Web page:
The Phillies have always been really lousy in interleague play, as specifically well-documented in the past few seasons, mainly because they have had the misfortune of playing predominantly the AL East since interleague began in 1997.
For example, the Phillies are 4-14 against Boston since 2004.
Isn’t it annoying how the 2010 Phillies have to play four interleague series against the AL East, while the rest of their divisional foes get treated to a ton of games against the largely weak AL Central?
Phillies-Red Sox simply creates more of a “buzz” than Phillies-Royals. For MLB, it’s all about the ratings, but that’s nothing new.
Question: Who has a better chance of winning their division: Reds or Padres?
Padres. Cardinals will beat out the Reds for the NL Central since St. Louis has much better starting pitching and Matt Holliday has finally shown signs of breaking out of his season-long slump. St. Louis will win the division easily.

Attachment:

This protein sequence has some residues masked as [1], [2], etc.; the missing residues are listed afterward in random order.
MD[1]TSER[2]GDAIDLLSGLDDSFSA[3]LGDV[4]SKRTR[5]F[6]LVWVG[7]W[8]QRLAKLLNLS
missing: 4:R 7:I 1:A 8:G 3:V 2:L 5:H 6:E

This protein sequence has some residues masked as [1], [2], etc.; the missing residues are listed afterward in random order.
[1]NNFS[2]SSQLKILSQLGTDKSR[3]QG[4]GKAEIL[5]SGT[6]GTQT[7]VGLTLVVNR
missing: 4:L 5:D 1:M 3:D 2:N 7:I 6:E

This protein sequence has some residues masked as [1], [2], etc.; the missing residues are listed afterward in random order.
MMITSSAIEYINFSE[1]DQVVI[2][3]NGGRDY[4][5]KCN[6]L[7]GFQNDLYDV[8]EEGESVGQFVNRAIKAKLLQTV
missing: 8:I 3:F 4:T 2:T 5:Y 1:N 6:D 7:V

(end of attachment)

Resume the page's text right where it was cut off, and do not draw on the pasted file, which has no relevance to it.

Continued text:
The Padres have a much better chance of winning the NL West because of their pitching, particularly at home. The Giants, Rockies, and Dodgers all questionable offensively. Also, San Diego’s opposition is being stupid enough to actually pitch to Adrian Gonzalez, who should be getting the Barry Bonds Treatment.
Mathematically, the Padres, because they only have to beat four other teams (see previous Asher rantings on this issue).
Kidding aside, it is the Reds. The Padres are having a fine season, but there are three teams in the NL West that could turn it on in the second half and the Padres would finish the season 20 games out of first place.